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This looks like a significant break from tradition: the position typically alternates between appointees from the Ministry of Finance and the Bank itself, and in the 20th century candidates could be selected decades in advance. The chosen few were referred to throughout their careers as “princes”, the economist Richard Werner records in his 2003 book on the secretive and influential world of Japanese central bankers, Princes of the Yen.

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Werner told me that in reality “true monetary policy was always made by Bank of Japan insiders… The Ministry of Finance governors were never invited into the inner circle at the Bank of Japan.” This inner circle jealously guarded the Bank’s real power – the ability to create new money – and in speeches and columns during the lost decades, central bankers opined that the long recession was actually a good thing, because it forced companies to be efficient and politicians to pursue a less regulated, market-focused economy.

Abe Shinzo, Japan’s prime minister from 2012 to 2020, was well aware of the Bank’s grip on the economy, and publicly speculated on whether to remove its independence – at which point the incumbent governor quickly left, to be replaced by Abe’s choice, Kuroda Haruhiko, who joined with a mandate to combat Bank orthodoxy. Under the new “Abenomics”, government spending and growth policies were paired with radical quantitative easing, negative interest rates and the still more extreme policy of “yield curve control”, in which the Bank buys trillions of yen in government bonds to manipulate the future cost of debt in its economy. Kuroda will step down in April.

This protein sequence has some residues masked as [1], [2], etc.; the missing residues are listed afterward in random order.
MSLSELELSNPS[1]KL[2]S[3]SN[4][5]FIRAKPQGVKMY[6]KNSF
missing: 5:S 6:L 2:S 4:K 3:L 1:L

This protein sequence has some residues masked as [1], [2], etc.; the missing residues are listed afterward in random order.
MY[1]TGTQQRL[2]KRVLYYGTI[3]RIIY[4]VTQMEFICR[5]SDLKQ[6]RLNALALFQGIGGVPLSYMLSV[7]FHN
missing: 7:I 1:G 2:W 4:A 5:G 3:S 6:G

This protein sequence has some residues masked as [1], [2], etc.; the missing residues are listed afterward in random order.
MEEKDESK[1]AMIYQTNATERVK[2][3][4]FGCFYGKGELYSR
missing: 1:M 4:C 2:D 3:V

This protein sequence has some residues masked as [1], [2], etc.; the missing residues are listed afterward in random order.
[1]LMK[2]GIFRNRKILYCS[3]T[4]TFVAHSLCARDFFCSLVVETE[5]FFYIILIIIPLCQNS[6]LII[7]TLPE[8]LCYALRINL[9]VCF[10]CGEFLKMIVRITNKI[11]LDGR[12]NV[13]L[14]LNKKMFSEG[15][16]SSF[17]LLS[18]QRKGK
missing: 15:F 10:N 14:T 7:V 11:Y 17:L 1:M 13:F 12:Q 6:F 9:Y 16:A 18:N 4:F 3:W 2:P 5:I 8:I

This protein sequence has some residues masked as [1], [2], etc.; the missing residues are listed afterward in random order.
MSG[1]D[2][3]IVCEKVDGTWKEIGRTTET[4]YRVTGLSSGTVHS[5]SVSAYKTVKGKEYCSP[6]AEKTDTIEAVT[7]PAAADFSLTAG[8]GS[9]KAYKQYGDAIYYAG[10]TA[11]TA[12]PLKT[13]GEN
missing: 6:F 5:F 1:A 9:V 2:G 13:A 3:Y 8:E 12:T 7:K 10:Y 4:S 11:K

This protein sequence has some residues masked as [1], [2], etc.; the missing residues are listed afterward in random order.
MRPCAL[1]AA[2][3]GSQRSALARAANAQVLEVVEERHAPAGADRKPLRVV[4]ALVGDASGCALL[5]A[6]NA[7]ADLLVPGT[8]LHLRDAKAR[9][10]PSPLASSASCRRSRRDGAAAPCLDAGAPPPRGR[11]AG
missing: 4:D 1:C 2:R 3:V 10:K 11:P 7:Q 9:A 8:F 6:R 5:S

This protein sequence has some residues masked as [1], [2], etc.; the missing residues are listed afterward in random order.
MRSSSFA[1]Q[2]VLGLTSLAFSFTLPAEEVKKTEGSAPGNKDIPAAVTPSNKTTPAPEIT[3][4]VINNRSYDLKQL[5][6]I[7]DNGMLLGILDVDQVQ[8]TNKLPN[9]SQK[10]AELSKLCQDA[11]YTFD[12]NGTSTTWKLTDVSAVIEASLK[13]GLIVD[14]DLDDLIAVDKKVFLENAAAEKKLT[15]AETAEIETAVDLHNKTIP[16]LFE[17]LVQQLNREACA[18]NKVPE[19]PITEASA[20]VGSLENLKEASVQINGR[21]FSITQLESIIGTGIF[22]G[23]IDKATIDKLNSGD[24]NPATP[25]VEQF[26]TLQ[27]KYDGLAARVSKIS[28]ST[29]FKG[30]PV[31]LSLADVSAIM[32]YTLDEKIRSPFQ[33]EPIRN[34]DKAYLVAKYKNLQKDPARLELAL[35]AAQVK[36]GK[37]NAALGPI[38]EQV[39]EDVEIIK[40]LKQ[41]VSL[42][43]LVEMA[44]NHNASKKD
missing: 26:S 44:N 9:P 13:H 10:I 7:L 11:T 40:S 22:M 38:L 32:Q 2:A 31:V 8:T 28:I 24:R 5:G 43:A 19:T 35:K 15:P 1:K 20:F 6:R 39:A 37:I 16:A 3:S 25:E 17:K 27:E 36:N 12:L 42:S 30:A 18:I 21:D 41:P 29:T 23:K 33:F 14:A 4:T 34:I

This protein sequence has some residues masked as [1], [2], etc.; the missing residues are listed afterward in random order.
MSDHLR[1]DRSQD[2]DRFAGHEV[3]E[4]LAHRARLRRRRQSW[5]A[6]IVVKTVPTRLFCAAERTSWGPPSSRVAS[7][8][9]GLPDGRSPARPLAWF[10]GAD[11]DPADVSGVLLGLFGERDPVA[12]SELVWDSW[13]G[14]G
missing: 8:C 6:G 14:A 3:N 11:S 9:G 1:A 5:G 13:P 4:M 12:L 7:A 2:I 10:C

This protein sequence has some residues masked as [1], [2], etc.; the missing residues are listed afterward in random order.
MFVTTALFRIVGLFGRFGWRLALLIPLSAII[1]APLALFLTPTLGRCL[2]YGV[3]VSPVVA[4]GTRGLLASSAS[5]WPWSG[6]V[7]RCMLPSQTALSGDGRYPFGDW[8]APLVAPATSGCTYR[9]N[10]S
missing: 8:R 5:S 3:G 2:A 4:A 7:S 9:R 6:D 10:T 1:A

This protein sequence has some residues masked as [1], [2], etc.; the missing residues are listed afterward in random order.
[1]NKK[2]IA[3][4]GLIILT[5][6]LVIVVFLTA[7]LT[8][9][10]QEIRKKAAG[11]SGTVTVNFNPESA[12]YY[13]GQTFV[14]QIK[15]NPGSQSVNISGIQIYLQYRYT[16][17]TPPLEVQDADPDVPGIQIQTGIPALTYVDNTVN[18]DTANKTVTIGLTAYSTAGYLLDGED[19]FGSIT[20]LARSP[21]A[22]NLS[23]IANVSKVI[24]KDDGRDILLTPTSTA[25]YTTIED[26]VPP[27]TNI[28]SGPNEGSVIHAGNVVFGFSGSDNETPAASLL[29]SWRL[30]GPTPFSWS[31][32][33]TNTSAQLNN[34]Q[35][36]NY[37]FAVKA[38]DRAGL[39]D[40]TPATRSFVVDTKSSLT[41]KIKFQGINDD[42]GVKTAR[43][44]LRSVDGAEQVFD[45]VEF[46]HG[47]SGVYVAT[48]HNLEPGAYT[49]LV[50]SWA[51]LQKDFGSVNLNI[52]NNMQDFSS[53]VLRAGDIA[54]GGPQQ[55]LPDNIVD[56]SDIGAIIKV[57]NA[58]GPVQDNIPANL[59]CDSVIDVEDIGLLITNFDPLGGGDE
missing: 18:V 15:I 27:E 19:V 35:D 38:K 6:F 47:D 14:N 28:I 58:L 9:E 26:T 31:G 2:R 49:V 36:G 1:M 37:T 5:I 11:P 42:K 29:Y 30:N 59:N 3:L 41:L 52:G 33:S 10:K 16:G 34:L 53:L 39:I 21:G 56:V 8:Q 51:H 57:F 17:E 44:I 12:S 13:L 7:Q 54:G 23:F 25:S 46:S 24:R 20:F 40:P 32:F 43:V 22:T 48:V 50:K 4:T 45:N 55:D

[See also: Who sets our interest rates – the Bank of England or the US Federal Reserve?]

Werner said insiders at the Bank of Japan were never content with the radical experiments of Abenomics and would now like to regain control, but – having themselves been responsible for two decades of lost economic growth­ – they are “not yet in a position to visibly claim back their power by having one of their own appointed”.

Instead, Werner believes, the Bank is making do with a “substitute” in Ueda, whom he first met more than 30 years ago. Ueda may currently be a professor at a relatively small college, but he was previously dean of the economics faculty at the country’s leading university and a member of the Bank of Japan’s policy board from 1998-2005; Werner said his record of close association with the Bank goes back to the 1980s.

The real mystery may be why Ueda, or anyone else for that matter, would take the job. After more than a decade of low inflation in major economies, central bankers now have the fiendish task of unwinding the great QE experiment without panicking financial markets ­– and nowhere will this be more difficult than in Japan.